When you hear "workout challenge," you probably think of training that leaves you panting on the floor and panic-texting your therapist. There's a place for that. But you can also challenge yourself by skilling up. You can learn a new exercise or training method that challenges your mind and your muscles in a whole new way.
Try out one of these six exercise variations or training methods each week. Run through the list, and soon you'll have skilled up and expanded your toolbox. Some may not be for you, but a couple of them may become new favorites.
- A1. Reverse curl on EZ-bar, no rest
- A2. Wide-grip curl on EZ-bar, no rest
- A3. Narrow-grip curl on EZ-bar
The biceps are best trained using the metabolic stress pathway. Mechanical drop sets are a great way to do it. This method consists of combining three variations of the same exercise as a superset. You use the same weight for all variations.
Start with the weakest variation and finish with the strongest. When you can no longer get reps in the first variation, you'll still be able to get a few in the second movement, then a few more on the third exercise.
It's similar to a drop set, but you "drop" to an easier exercise instead of dropping the weight. More variations for biceps here: mechanical drop sets.
Set up with only your upper back on the bench and do an isometric glute bridge while pressing. This creates more stabilization work for your upper back. It's great for those who rely on a large arch while benching or suffer from pancake butt. Mohawk optional but encouraged.
Overhead shrugs are unique because they promote more upward rotation of the scapula. The upper trapezius is still heavily involved, but overhead shrugs will also train the serratus anterior and lower traps harder than other shrugs.
As a bonus, overhead shrugs should help to improve positional strength for your other overhead lifts. It can be done standing, but kneeling eliminates leg drive and hits the stabilizing muscles of the core harder.
- Set the catches or pins of a rack at a height that requires a small amount of elbow flexion to get under the bar. Kneel on a foam mat for comfort. Use a wide (snatch-width) grip.
- Straighten your elbows to get into the starting position.
- Raise the bar as high as you can by reaching through your shoulder blades.
- Keep your elbows straight and allow your shoulder blades to lower with control.
Need more work for your traps? Try these shrug variations.
A deadlift that builds your quads? Yes! The heels-elevated trap bar deadlift encourages you to chase the tension while also reducing low-back strain. It's a bit more squatty, which means it can build your quads.
By elevating your heels using a plate or heel-wedge, you'll automatically notice a more upright torso and greater knee bend. If you measured the knee and hip angle, you'd come pretty darn close to the high-bar back squat.
Pull-ups are great when you have healthy elbows and shoulders, plenty of relative strength, and excellent overhead mobility. Unfortunately, only about 5% of lifters meet those qualifications.
Without optimal form, most lifters cheat on pull-ups and chin-ups and turn this vertical pull into a glorified arm movement (or – gulp – a kip). They may race through their pull-ups to hit the right numbers but never even feel their muscles contract. This is terrible for muscle growth.
The jackknife pull-up solves these problems. It's a vertical pull that supports your feet. This reduces the load and gives you a ton of control over the movement. If you struggle with shoulder or elbow pain or can't do 10-12 controlled reps for chin-ups or pull-ups, this variation will be better for hypertrophy.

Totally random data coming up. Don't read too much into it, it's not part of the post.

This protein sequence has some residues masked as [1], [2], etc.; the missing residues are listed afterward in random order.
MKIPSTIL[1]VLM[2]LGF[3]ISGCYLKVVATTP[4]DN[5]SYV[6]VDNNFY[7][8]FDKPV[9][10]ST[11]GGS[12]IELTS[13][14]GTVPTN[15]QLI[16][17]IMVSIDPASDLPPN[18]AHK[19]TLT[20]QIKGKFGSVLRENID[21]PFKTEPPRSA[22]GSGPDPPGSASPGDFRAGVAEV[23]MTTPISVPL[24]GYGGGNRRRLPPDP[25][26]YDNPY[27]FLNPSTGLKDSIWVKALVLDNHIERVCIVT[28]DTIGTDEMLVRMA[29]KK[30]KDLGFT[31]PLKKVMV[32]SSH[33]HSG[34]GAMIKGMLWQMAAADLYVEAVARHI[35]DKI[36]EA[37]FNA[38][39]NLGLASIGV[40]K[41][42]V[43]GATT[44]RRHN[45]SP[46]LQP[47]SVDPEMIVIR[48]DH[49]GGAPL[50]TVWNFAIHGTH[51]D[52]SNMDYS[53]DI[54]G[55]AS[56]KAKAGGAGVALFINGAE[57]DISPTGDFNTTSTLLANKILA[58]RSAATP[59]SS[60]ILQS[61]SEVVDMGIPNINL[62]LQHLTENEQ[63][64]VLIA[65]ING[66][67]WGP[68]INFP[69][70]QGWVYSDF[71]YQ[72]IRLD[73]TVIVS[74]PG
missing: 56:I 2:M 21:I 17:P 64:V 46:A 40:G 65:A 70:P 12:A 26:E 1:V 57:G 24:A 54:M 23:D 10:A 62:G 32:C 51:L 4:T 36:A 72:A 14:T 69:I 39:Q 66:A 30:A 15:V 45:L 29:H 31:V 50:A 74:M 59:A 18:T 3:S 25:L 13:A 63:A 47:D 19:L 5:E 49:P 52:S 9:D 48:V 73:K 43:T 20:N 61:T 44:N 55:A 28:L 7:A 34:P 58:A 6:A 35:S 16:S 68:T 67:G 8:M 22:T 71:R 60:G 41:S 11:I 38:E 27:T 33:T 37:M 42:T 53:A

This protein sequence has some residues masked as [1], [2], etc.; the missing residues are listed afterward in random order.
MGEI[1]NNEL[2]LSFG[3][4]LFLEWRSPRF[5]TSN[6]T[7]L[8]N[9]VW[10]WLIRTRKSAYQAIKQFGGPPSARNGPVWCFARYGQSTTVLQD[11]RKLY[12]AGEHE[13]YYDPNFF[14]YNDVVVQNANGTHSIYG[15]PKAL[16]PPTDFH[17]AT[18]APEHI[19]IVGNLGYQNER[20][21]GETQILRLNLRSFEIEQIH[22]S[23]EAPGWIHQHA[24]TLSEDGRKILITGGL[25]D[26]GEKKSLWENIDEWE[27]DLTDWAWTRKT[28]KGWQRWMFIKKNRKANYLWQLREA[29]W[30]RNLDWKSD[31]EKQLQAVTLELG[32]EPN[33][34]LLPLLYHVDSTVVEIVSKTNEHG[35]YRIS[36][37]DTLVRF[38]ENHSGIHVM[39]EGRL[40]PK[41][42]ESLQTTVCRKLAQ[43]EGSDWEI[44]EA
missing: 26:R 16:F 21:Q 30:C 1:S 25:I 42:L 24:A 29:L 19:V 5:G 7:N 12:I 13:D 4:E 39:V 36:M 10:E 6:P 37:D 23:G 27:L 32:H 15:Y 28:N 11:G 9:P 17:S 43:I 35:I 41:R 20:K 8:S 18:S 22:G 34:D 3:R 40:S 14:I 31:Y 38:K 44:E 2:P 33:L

Program it like you would any vertical pull. Here's how to do them:
- Use a secured barbell in a rack, Smith machine, or rings.
- Elevate your feet on a bench or box.
- Bend your knees to 90 degrees.
- Engage the shoulders first by depressing them. This will make the pull-up a back-dominant movement.
- Pull yourself up while driving your elbows down.
Jackknife pull-ups give you an infinite number of options in adjusting your technique for optimal form. You can control the tempo and make slight changes in body angle to customize the exercise to you.
Pectorals have a fairly high ratio of fast-twitch fibers – around 60 percent – and they can easily be stretched under load. This makes both the mechanical stress and muscle damage methods very effective.
On several chest exercises (presses, cable flyes, crossovers, pec deck, dips), you can also keep a high tension on the muscle fibers for most of the range of motion.
You also have options where including a hold at the peak contraction will be effective. As such, the pecs are one of the easiest muscles to train since they'll respond well to most training methods.
Both mechanical and metabolic stress methods will work equally well. That's why one of my favorite methods for the pecs is the 6-12-25 method by Charles Poliquin. It uses both the mechanical and metabolic stress pathways.
It consists of a triple set (three exercises done in a row with minimal rest) for the same muscle group. First, you go heavy for 6 reps on one exercise, then you do an intermediate rep range (12 reps) with another, and in the last exercise you do high reps (25).
It would look something like this:
- A1. Dumbbell Bench: Do the eccentric or lowering phase fairly slowly (around 3 seconds). Exaggerate the stretch in the bottom by lifting the chest up and pulling the weights down. Do 6 reps.
- A2. Dumbbell Flyes: Don't go all the way up because there's no tension at the top. Go from the full stretch to around three-fourths of the way up. Exaggerate the stretch and hold the bottom position for 1-2 seconds per rep. Do 12 reps.
- A3. Cable Crossover: Do your reps with an isokinetic method: control both the way down and the way up, then squeeze at the peak contraction for a second or two. Do 25 reps.